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We will investigate quantities in our everyday experience so large or so small they are hard to envision. Then we will see how the ideas of large and small are intimately related.
You will need to change units of measure in many of this chapterâ€™s exercises. This is because units of measure are often presented in an appropriate magnitude to state measures in small numbers of them.
However, scientists often have to relate two quantities expressed in different units, so they must change from one unit to another. Dealing with large and small quantities also often requires we use scientific notation.
Astronomical distances are measured in light-years, or the distance light travels in one year. But a light-year is expressed in terms of meters.
To calculate the distance light can travel in one year in meters, we need to know the speed at which light travels, in meters per second, and the number of seconds in a year.
The speed of light in a vacuum is exactly $299\,792\,458$ meters/sec. We can say this number is exact because in 1983 the meter was defined as $\dfrac{1}{299\,792\,458}$ the distance light travels in one second.
The second as a unit of time is defined as the duration of $9\,192\,631\,770$ cycles between two energy levels of the cesium 133 atom.
The number of seconds in a year as we normally think of a year is less exact, because one year (the time for earth to revolve once around the sun) differs slightly from one revolution to the next.
For our purposes, we will take one year to be 365 days, one day to be 24 hours, one hour to be 60 minutes, and one minute to be 60 seconds.
Therefore, the distance light travels in one year is
$$\mathrm{60 \frac{sec}{min} \cdot 60 \frac{min}{hr} \cdot 24 \frac{hr}{day} \cdot 365 \frac{days}{yr} \cdot 299792458 \frac{meters}{sec}}$$
Type this product into GC, without the units, using "*" for multiplication.
You will see something resembling Figure 1.1.1. The part "e+15" means "$\times 10^{15}$". GC displayed its result to 13 significant digits. Your number of significant digits is determined by GC's setting in the File/Document Properties menu.
The exact value of this product is $9\,454\,254\,955\,488\,000$ meters, or about 9.5 million billion meters. A particle of light travels a lot of meters in one year.
How many trips to the moon and back is one light-year? The average distance from earth to moon is 384 400 km, or $384\,400\,000$ meters. Use GC to calculate the number of round trips to the moon equivalent to $9\,454\,254\,955\,488\,000$ meters (one light-year).
One light-year is more than 12 million round trips to the moon. Put another way, a pulse of light would make 12 round trips to the moon in less than one-millionth year.
A pulse of light would make how many round trips to the moon in one second?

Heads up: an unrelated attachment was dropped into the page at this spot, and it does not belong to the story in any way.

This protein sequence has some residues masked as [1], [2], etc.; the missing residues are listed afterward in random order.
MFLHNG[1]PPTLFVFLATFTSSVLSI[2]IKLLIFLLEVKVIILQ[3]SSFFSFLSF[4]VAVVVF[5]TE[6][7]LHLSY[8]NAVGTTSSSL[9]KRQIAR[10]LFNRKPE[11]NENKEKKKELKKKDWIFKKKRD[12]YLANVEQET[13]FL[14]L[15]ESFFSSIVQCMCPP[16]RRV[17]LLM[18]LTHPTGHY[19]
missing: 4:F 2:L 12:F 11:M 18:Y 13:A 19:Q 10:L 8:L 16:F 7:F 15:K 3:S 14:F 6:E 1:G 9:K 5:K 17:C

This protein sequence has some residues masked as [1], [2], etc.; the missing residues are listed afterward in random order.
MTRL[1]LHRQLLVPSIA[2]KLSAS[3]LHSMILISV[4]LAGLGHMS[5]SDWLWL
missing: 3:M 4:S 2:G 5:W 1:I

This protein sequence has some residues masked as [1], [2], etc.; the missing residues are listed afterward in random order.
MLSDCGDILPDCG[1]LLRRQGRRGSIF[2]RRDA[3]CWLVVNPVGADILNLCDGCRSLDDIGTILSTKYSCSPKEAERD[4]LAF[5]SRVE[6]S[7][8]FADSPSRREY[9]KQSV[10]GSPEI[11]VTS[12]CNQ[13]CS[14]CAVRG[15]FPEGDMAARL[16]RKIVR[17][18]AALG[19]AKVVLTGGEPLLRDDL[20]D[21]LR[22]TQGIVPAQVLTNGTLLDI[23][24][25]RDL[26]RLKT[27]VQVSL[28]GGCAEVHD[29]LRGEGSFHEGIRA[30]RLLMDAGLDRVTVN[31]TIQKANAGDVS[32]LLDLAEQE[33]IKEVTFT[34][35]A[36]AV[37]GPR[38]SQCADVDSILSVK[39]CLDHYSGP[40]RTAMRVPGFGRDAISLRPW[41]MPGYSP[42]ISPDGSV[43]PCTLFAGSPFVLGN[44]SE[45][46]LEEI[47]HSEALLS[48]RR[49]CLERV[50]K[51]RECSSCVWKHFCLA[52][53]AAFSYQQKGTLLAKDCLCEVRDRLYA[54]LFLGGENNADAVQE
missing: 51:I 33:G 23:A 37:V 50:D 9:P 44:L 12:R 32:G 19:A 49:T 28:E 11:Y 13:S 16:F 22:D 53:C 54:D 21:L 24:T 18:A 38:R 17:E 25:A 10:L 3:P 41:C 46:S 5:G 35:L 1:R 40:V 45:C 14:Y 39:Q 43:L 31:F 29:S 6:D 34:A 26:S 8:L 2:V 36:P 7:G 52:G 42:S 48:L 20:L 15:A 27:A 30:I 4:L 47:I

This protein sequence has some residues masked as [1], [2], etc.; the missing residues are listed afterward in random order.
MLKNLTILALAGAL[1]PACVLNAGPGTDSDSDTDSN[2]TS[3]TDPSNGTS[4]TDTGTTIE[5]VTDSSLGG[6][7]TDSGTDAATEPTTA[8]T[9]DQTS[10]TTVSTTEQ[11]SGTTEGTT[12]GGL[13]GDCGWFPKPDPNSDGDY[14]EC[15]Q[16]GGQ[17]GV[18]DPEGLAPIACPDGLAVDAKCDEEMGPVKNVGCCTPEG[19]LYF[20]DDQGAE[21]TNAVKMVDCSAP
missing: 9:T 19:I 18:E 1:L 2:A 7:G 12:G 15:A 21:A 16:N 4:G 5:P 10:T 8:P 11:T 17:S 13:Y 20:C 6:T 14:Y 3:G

But one light-year is also a small distance. One light-year is about $\dfrac{4}{17}$ the distance to Proxima Centauri, the nearest star to Earth outside our solar system. At the same time, a light-year is approximately $\dfrac{1}{106\,000}$ the width of the Milky Way and is approximately $\dfrac{1}{45\,000\,000\,000}$ (one forty-five-billionth) the distance from earth to the edge of the visible universe. The point is, large quantities are large compared to smaller quantities, but they can be very small compared to much larger quantities.
The International System of units (SI) is standard around the world, including the United States. The U.S. also uses a common system of units based on the old English system. Here are some facts about units you can use in the following exercises.
Common Abbreviations
Common Conversions
Large Units
Speed of light = $299\,792\,458$ meters per second
Average distance from Earth to Sun = $149\,597\,870.7$ km
Distance from earth to edge of visible universe = $4.6 \cdot 10^{10}$ light-years
Use GC for your computations. Enter "*" for multiplication, "/" for division, shift-6 ("^") for an exponent, "$\downarrow$" to exit an exponent, "$\rightarrow$" to move to the next term.
You might be tempted to use your personal calculator for these exercises. PLEASE DON'T DO THIS. Use GC. It is by using GC that you will become comfortable using it. Being comfortable with GC will be very important for later chapters.
The probability of two or more independent events all happening is the product of their individual probabilities. Compare the probability of Joan winning all four lotteries with the probability of picking, at random, a grain of sand painted red hidden somewhere within the Sahara desert.
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